The de-facto-atheist world (The Global System) now is worse than ever before in recorded history in terms of what it wants; because what the world regards as good and evil are already-and-increasingly inverted; so that we actively seek evil but call it Good. 


ted said...

Bottom line is that atheism makes your life about you. You can still be 'nice' but it is still about you.

whitney said...

I remember one of the atheist arguments about the "delusion of belief" was people just wanted a happy fantasy to think about and when I was in atheist I kind of bought into that but it's so clear to me now that it's the opposite. The people without belief don't want to be judged for their actions, they don't want to believe that that's even possible. Living with thoughts of judgment and knowing that there is life after death profoundly affects how you behave. It's not the easy path and it's not your path alone. It is always being trampled by others around you, some are helpful and pointing out the way but most are knocking you over or pushing you down into ravines. And maybe it's nice in the ravine, maybe there are cool people in it and you want to hang out and stay awhile. And if you're just a cosmic accident spinning around on a rock, why not?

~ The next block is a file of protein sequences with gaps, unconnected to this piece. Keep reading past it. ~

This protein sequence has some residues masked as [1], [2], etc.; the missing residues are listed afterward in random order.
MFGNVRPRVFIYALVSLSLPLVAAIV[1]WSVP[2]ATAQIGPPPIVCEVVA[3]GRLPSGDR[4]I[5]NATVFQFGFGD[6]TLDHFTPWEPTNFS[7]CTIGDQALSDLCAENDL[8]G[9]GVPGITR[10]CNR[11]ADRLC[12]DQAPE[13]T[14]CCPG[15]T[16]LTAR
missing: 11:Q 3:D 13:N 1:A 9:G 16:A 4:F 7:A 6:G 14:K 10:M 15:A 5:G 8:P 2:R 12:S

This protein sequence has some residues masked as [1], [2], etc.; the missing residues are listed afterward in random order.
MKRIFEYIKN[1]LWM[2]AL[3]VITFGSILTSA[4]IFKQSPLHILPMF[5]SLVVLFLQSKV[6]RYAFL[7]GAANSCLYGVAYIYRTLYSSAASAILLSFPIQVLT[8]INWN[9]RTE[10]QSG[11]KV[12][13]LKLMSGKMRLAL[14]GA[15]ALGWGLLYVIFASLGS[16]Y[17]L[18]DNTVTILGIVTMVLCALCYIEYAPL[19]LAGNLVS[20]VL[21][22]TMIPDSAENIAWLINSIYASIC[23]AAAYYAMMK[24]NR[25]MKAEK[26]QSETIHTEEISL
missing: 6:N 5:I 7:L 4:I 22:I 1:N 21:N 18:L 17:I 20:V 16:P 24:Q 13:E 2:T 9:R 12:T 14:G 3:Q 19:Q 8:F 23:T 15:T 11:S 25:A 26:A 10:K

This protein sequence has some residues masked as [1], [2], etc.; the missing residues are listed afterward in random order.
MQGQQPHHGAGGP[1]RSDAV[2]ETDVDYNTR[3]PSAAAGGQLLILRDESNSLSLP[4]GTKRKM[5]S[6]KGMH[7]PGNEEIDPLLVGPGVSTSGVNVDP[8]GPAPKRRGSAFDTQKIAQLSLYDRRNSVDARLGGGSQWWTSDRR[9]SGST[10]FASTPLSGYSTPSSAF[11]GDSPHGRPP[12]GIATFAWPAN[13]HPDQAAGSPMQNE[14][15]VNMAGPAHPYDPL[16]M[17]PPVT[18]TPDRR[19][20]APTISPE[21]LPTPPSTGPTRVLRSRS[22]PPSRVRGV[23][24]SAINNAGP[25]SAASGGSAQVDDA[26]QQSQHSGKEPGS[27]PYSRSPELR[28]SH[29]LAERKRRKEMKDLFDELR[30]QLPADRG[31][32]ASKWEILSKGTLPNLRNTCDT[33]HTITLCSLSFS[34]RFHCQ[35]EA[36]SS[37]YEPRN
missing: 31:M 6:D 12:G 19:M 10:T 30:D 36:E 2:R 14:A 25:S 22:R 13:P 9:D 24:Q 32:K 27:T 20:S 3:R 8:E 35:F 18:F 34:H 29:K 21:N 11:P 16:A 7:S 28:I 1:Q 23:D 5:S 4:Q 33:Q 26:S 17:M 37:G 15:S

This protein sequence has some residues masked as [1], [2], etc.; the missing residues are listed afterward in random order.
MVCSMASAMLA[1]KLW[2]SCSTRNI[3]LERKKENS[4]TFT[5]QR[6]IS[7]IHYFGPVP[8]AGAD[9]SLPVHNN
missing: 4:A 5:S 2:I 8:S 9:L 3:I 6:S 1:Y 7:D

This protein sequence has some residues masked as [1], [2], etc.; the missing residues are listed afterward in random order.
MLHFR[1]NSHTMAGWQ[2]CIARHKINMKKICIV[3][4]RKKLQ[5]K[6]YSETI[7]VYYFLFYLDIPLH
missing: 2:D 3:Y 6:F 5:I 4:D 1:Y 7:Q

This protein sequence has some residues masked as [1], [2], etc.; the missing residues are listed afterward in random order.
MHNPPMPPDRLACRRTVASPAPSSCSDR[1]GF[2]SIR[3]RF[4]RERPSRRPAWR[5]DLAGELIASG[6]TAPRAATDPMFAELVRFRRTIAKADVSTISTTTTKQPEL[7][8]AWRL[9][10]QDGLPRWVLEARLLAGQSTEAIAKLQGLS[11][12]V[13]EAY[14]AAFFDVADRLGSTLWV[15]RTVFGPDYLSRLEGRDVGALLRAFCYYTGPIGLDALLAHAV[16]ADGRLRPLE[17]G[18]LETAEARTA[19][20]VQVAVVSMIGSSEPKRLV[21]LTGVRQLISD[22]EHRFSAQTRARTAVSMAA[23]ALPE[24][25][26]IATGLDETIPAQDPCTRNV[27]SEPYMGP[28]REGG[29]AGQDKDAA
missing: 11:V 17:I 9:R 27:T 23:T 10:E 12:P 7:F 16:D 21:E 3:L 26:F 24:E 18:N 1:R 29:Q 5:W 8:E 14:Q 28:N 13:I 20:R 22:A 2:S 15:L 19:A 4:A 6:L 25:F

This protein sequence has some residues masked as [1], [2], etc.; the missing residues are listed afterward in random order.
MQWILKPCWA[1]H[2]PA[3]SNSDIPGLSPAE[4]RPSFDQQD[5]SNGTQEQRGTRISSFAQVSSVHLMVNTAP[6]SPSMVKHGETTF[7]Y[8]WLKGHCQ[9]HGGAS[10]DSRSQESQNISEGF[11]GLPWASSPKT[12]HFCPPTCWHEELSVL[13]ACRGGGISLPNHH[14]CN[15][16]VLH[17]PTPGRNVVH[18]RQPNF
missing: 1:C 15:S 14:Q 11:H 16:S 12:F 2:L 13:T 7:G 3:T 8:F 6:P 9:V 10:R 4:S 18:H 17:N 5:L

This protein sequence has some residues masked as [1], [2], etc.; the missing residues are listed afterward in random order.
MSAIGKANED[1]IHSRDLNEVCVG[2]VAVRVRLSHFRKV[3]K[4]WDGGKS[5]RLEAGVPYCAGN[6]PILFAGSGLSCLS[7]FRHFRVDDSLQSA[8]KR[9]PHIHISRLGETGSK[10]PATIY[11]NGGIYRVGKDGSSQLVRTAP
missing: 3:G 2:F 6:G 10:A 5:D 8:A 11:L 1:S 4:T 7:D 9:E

Skarphedin said...

A-theism is at bottom (as Anselm pointed out) a denial of the Law of Non-contradiction and A-thoughtism. It is also the denial of Being in one-self and reality. A-theism is a willfull journey down the Hierarchy of Being. The final act of which is the total refusal of self-Being and other-Being. I myself do not know if this denial of Being is successful or merely creates a false-consciousness. But committed a-theists I have known seem washed out and of blunted affect. Their argumentation also seems hollow and facile.